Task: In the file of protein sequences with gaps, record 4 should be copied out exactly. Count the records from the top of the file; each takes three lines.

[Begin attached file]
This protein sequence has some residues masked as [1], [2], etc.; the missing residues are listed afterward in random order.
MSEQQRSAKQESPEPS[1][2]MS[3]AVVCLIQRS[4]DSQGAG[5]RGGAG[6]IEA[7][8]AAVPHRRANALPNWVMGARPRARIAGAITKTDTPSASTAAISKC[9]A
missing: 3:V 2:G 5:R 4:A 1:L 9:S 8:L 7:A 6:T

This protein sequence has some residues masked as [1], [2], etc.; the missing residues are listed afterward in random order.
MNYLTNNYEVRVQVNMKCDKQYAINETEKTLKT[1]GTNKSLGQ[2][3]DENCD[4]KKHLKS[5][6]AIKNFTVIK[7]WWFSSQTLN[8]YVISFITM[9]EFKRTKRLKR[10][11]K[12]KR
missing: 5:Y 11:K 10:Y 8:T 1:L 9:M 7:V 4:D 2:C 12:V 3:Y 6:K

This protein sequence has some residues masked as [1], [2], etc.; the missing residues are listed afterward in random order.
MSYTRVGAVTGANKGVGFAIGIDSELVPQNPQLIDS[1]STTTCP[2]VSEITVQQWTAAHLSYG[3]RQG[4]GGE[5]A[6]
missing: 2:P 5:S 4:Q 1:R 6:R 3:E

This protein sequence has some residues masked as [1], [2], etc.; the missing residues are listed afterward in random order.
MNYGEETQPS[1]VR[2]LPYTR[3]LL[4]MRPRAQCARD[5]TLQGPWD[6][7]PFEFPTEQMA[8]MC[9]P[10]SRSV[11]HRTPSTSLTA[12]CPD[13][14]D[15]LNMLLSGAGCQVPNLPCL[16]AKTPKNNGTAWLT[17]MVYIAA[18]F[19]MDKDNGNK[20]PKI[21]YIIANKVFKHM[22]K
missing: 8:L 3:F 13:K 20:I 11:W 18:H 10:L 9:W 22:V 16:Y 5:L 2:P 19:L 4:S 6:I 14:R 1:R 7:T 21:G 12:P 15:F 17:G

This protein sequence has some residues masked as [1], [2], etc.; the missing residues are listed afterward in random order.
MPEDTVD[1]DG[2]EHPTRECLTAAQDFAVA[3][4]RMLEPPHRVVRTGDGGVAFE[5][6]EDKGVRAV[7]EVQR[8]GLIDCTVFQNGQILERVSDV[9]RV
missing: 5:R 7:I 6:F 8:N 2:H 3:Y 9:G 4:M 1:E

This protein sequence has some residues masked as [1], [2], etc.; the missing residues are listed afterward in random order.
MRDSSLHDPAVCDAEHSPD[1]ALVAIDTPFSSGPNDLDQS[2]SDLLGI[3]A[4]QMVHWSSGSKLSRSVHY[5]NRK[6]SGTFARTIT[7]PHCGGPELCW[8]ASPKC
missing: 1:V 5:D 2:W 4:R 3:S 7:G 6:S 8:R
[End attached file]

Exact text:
This protein sequence has some residues masked as [1], [2], etc.; the missing residues are listed afterward in random order.
MNYGEETQPS[1]VR[2]LPYTR[3]LL[4]MRPRAQCARD[5]TLQGPWD[6][7]PFEFPTEQMA[8]MC[9]P[10]SRSV[11]HRTPSTSLTA[12]CPD[13][14]D[15]LNMLLSGAGCQVPNLPCL[16]AKTPKNNGTAWLT[17]MVYIAA[18]F[19]MDKDNGNK[20]PKI[21]YIIANKVFKHM[22]K
missing: 8:L 3:F 13:K 20:I 11:W 18:H 10:L 9:W 22:V 16:Y 5:L 2:P 19:L 4:S 6:I 14:R 1:R 7:T 21:G 12:P 15:F 17:G